The University of Washington Libraries, Special Collections is a major resource for rare and unique materials. Research strengths include the history of the Pacific Northwest, Alaska and Western Canada; architectural drawings; book arts; photography, and the University of Washington Archives.  The film collections include home movies, documentary film, news film, industrial film, educational film, and more. Examples from the moving image collection can be seen at: http://content.lib.washington.edu/filmarchweb/index.html

The Moving Image Collection housed in Special Collections on the University of Washington Seattle campus contains films created or collected in the Northwest covering a wide range of topics and genres.  Home movies, industrial films, documentaries and art films capture life in the Pacific Northwest and beyond from the earliest film shot in 1914 through videotape taken last year.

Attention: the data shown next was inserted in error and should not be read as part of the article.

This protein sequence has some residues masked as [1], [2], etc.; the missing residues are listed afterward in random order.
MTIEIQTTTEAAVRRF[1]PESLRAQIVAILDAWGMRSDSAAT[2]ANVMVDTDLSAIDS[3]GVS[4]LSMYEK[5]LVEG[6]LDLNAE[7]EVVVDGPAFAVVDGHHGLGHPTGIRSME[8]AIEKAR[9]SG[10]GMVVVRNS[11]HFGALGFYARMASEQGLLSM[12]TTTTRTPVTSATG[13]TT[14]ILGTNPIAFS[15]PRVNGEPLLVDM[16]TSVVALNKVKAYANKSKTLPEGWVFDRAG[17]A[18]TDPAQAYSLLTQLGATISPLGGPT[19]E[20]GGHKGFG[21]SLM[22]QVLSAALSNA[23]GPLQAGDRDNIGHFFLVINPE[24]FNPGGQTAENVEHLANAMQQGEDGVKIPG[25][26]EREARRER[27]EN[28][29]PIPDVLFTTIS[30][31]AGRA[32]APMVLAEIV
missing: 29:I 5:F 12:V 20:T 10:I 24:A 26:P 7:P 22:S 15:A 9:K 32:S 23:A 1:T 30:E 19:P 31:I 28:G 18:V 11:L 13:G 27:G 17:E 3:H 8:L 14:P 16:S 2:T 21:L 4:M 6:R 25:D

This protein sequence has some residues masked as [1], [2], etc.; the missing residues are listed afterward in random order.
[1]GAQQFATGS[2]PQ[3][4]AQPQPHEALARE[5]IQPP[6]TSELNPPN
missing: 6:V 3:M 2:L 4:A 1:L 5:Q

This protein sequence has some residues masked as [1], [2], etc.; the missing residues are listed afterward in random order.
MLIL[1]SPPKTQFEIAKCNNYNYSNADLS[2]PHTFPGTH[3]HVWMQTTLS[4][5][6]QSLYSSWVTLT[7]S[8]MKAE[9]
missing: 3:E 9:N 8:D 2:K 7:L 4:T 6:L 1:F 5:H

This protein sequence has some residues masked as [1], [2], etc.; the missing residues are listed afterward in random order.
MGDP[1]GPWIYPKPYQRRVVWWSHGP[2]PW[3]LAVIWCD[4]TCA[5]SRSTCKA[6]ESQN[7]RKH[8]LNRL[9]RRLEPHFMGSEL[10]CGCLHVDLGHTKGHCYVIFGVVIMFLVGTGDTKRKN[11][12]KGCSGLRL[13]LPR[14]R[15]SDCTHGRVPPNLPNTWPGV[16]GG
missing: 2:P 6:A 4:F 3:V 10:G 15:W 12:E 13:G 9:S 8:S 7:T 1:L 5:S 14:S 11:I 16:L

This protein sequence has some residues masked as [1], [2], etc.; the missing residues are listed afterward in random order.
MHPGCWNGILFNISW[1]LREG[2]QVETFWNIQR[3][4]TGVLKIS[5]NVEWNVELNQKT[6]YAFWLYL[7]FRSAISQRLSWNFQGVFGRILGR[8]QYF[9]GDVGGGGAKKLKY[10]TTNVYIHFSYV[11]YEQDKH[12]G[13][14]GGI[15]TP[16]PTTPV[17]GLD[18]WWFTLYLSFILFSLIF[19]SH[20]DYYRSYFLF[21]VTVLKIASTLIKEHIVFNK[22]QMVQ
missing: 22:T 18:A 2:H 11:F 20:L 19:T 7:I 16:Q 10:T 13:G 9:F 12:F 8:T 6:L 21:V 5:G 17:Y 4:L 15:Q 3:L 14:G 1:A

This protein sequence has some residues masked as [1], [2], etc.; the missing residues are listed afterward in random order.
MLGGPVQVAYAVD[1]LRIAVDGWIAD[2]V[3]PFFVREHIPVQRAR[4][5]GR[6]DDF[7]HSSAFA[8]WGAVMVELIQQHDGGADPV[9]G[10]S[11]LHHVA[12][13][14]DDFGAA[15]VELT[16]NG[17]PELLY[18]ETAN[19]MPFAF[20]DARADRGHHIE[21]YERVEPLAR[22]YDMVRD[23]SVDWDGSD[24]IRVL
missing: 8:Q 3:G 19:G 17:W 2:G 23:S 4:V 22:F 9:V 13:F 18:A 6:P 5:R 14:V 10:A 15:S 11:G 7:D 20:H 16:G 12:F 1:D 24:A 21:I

The National Endowment for the Humanities (NEH) announced earlier this month that $17 million in grants were awarded for 208 humanities projects. The grants will also support fellowships for scholarly research, the development and staging of exhibitions, digital tools, and the preservation of humanities collections and reference resources. Several projects receiving grants in this funding cycle will help preserve fragile historical and cultural collections and make them more accessible to the broader public.

Institutions and independent scholars in 42 states and the District of Columbia will receive NEH support. Complete state-by-state listings of grants are available here (39-page PDF): http://www.neh.gov/files/press-release/march2012statebystatefinal.pdf